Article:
Through clever pattern making, the team at Trend Patterns have created a pattern that has an edgy designer feel while being relatively easy to sew. I was surprised at how simple and easy this pattern was to cut and sew. It is marketed as a difficult easy pattern and I think they are spot on with their sewing level categorization.
From a sizing perspective my measurements were very close to the finished measurements of the size 10. I used some left over yardage from a previous project to make my top. It was a Viscose Linen Noil in Almond from Blackbird Fabrics. For me this fabric was the perfect fit as it is soft making the sleeves a little more relaxed and easier to create an everyday look.
The right size zipper was not available so I did purchase a zipper that was shorter than the recommended length. Luckily I can just get the top on over my shoulders. Any shorter and I would have been in trouble. So make sure you buy the correct size zipper for this project.
The pattern is well notched and fits together like a dream. The instructions are brief but sufficient and easy to follow. The written instructions are complimented by photos. I wore this top a few times on my recent holiday and will be wearing it to work Monday with some jeans.
I love that you can dress this top up to create a more edgy designer look as well as wear it with shorts and jeans to create an everyday look. Pull the sleeves up to create that peasant look that is so on trend right now. And it will look perfect with the TPC25 Paper Bag Trousers that I will be making in the not to distant future. Just wishing the Aussie exchange rate was a little better to purchase UK patterns……
There is something very rewarding and satisfying about drafting your own patterns from blocks. I hope I am not repeating words from an earlier blog on this topic but self drafting is something I am very passionate about.
It is a dream of mine that everyone who would like to draft their own patterns has access to a good block set without having to go through the tedious task of developing them from scratch. It is a dream of mine to be able to share how I create my self drafted pieces from blocks so that you too can do the same.
My latest sewing project was inspired by Faithfull The Brand. They have the most gorgeous dresses, however, the price point is a little on the high side and I am on a mission to buy less and make more. It is my aim to end up with a wardrobe that is 90% me made one day.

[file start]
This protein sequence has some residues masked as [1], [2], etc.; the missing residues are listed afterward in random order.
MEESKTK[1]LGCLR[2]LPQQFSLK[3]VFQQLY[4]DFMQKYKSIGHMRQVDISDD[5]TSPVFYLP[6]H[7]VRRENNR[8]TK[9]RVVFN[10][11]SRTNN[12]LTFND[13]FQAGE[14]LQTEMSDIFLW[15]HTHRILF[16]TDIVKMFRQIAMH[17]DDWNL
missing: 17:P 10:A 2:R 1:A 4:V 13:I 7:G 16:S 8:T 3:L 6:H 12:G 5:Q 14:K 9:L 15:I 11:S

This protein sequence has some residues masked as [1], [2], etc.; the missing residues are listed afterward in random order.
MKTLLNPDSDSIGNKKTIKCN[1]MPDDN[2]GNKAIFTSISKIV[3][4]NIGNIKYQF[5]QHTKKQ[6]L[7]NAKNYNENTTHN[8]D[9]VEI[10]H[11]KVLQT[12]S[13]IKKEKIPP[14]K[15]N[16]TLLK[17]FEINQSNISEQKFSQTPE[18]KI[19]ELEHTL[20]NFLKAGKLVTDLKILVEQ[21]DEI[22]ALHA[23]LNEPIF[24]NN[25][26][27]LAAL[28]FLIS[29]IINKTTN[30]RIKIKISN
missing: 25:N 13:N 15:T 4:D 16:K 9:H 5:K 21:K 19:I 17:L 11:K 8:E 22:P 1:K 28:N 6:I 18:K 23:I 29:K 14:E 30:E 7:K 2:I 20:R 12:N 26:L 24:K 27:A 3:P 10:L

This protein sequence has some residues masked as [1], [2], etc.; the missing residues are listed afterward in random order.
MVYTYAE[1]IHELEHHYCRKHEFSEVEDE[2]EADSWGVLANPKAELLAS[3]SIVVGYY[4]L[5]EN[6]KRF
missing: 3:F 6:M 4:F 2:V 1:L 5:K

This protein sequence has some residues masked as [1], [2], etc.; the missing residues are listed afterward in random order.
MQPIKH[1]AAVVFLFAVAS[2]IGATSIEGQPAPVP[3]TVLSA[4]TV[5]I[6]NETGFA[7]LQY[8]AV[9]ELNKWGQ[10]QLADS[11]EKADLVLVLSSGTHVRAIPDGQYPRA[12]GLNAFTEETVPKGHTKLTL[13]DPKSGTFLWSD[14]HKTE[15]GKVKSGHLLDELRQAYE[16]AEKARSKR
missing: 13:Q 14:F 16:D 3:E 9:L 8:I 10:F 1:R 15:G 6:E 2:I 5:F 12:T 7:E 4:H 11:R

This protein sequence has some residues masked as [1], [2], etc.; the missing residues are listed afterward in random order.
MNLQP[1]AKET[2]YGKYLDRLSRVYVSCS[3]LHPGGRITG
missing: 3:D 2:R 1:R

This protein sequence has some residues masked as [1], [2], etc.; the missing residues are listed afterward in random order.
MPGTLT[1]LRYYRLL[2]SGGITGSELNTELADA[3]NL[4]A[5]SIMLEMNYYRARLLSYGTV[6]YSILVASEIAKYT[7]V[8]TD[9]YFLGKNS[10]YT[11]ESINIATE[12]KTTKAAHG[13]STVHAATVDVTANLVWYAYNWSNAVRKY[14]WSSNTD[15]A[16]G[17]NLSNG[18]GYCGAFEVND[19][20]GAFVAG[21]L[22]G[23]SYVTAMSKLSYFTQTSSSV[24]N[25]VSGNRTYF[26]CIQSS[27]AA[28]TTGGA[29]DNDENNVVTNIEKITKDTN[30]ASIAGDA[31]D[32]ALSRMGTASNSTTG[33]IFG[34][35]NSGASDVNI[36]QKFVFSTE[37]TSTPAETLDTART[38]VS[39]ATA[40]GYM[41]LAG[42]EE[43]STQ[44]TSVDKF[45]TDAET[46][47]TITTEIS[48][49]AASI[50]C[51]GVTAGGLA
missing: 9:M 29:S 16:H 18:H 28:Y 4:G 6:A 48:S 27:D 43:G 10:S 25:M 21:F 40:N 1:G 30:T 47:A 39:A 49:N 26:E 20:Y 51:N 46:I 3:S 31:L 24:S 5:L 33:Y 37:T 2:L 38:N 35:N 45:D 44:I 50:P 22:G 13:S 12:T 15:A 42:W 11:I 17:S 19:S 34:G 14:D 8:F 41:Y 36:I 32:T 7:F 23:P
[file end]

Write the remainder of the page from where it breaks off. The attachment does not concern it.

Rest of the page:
I used my 2 dart front bodice, back bodice, front skirt and back skirt blocks to create this pattern. Self drafted projects do take longer to complete than using purchased patterns. This dress involved creating each pattern piece through slashing and spreading, pivoting and reducing. After each pattern piece is created roughly they need to be re traced and seam allowance added. I also keep the original pieces without seam allowance so I can easily make any adjustments after the toile stage.
Once the initial pattern is drafted it’s onto the toile. I like to make a neat toile so I can really check and analyse the fit of the garment. I don’t overlock my toile unless it is in a fabrication that I am hoping will end up being a wearable toile. I write on my toile with a sharpie all of the adjustments I am going to make.
The next step is to adjust any pattern pieces that need adjustments post toile stage. It is so important to adjust pattern pieces without seam allowance. If you don’t, you are not actually adjusting the pattern in the correct place and the full adjustment will not be actioned.
You may need to toile for a second time, however, in the case of this dress I was confident in moving straight to my final fabric.
Given the sheer nature of the fabric the dress is fully lined. It features a faux front button placket with entry to the dress via a back invisible zipper. Ties at the sleeve cuff and waist, a hook and bar for modesty at the front neck, side slant pockets and side seam splits.